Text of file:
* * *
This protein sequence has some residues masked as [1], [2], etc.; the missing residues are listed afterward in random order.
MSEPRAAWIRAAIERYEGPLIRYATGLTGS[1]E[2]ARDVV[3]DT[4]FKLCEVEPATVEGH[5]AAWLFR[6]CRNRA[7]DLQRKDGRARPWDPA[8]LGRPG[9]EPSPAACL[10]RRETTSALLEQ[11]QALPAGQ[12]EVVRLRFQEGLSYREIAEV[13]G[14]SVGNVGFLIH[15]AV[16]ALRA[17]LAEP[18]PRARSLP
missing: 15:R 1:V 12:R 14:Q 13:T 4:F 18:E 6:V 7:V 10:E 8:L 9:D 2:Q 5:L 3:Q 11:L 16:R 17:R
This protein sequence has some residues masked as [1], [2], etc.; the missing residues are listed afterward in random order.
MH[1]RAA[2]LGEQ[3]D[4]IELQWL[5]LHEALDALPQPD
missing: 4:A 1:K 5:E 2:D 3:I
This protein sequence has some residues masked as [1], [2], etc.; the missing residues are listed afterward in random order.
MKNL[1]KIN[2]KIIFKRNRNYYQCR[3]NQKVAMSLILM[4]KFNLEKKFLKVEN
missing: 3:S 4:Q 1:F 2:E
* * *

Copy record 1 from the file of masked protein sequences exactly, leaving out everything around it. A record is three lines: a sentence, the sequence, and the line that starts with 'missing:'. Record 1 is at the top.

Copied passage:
This protein sequence has some residues masked as [1], [2], etc.; the missing residues are listed afterward in random order.
MSEPRAAWIRAAIERYEGPLIRYATGLTGS[1]E[2]ARDVV[3]DT[4]FKLCEVEPATVEGH[5]AAWLFR[6]CRNRA[7]DLQRKDGRARPWDPA[8]LGRPG[9]EPSPAACL[10]RRETTSALLEQ[11]QALPAGQ[12]EVVRLRFQEGLSYREIAEV[13]G[14]SVGNVGFLIH[15]AV[16]ALRA[17]LAEP[18]PRARSLP
missing: 15:R 1:V 12:R 14:Q 13:T 4:F 18:E 6:V 7:V 10:E 8:L 9:D 2:Q 5:L 3:Q 11:L 16:R 17:R